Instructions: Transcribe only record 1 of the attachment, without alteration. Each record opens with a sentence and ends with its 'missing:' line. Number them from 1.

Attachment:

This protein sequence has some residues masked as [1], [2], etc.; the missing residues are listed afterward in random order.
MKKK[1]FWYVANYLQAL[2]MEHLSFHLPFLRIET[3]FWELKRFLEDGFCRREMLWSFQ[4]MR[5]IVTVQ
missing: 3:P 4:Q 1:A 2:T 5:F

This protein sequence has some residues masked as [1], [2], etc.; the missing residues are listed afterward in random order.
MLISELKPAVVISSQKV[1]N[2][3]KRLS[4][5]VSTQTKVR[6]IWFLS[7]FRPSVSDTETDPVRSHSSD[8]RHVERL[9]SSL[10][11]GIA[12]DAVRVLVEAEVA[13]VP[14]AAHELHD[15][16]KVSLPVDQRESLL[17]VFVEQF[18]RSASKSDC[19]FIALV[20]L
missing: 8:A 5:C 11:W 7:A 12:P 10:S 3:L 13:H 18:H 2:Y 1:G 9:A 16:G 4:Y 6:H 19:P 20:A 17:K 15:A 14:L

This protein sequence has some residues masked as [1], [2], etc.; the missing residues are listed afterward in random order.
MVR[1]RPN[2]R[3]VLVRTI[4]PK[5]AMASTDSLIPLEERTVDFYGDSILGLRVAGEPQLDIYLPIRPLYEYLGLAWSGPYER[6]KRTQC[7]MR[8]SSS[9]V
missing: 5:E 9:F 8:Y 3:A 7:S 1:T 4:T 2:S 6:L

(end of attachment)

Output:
This protein sequence has some residues masked as [1], [2], etc.; the missing residues are listed afterward in random order.
MKKK[1]FWYVANYLQAL[2]MEHLSFHLPFLRIET[3]FWELKRFLEDGFCRREMLWSFQ[4]MR[5]IVTVQ
missing: 3:P 4:Q 1:A 2:T 5:F